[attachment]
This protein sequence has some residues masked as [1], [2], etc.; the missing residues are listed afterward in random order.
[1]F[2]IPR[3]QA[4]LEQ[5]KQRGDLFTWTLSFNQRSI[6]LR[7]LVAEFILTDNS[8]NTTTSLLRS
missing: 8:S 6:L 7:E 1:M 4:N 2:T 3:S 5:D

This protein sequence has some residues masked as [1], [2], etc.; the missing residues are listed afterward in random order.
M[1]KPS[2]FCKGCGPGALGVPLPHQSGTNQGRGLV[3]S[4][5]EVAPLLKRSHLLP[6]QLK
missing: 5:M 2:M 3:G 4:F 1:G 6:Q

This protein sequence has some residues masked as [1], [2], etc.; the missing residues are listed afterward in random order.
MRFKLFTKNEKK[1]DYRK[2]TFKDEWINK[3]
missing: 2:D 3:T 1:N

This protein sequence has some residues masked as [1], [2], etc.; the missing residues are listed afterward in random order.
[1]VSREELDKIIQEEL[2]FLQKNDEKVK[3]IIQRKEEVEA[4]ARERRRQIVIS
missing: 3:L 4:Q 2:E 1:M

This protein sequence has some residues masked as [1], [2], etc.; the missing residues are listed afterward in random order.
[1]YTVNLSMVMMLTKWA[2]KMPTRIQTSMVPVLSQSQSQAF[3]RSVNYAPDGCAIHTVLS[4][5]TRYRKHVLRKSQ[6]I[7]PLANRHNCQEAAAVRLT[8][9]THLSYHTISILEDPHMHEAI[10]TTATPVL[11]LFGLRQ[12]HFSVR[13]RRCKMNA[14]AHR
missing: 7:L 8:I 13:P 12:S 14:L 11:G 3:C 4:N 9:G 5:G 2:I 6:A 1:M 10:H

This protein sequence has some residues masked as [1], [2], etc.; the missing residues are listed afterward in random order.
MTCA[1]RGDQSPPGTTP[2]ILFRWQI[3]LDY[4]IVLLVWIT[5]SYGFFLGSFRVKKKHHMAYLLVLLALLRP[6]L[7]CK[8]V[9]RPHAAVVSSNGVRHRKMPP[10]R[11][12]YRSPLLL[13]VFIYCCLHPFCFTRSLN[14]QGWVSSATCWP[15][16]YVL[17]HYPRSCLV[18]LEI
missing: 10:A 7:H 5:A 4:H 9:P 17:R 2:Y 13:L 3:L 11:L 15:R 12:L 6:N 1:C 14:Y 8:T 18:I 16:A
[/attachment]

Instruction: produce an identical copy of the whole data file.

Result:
This protein sequence has some residues masked as [1], [2], etc.; the missing residues are listed afterward in random order.
[1]F[2]IPR[3]QA[4]LEQ[5]KQRGDLFTWTLSFNQRSI[6]LR[7]LVAEFILTDNS[8]NTTTSLLRS
missing: 8:S 6:L 7:E 1:M 4:N 2:T 3:S 5:D

This protein sequence has some residues masked as [1], [2], etc.; the missing residues are listed afterward in random order.
M[1]KPS[2]FCKGCGPGALGVPLPHQSGTNQGRGLV[3]S[4][5]EVAPLLKRSHLLP[6]QLK
missing: 5:M 2:M 3:G 4:F 1:G 6:Q

This protein sequence has some residues masked as [1], [2], etc.; the missing residues are listed afterward in random order.
MRFKLFTKNEKK[1]DYRK[2]TFKDEWINK[3]
missing: 2:D 3:T 1:N

This protein sequence has some residues masked as [1], [2], etc.; the missing residues are listed afterward in random order.
[1]VSREELDKIIQEEL[2]FLQKNDEKVK[3]IIQRKEEVEA[4]ARERRRQIVIS
missing: 3:L 4:Q 2:E 1:M

This protein sequence has some residues masked as [1], [2], etc.; the missing residues are listed afterward in random order.
[1]YTVNLSMVMMLTKWA[2]KMPTRIQTSMVPVLSQSQSQAF[3]RSVNYAPDGCAIHTVLS[4][5]TRYRKHVLRKSQ[6]I[7]PLANRHNCQEAAAVRLT[8][9]THLSYHTISILEDPHMHEAI[10]TTATPVL[11]LFGLRQ[12]HFSVR[13]RRCKMNA[14]AHR
missing: 7:L 8:I 13:P 12:S 14:L 11:G 3:C 4:N 9:G 5:G 2:I 6:A 1:M 10:H

This protein sequence has some residues masked as [1], [2], etc.; the missing residues are listed afterward in random order.
MTCA[1]RGDQSPPGTTP[2]ILFRWQI[3]LDY[4]IVLLVWIT[5]SYGFFLGSFRVKKKHHMAYLLVLLALLRP[6]L[7]CK[8]V[9]RPHAAVVSSNGVRHRKMPP[10]R[11][12]YRSPLLL[13]VFIYCCLHPFCFTRSLN[14]QGWVSSATCWP[15][16]YVL[17]HYPRSCLV[18]LEI
missing: 10:A 7:H 5:A 4:H 9:P 17:R 2:Y 13:L 3:L 11:L 15:R 12:L 6:N 1:C 14:Y 8:T 18:I 16:A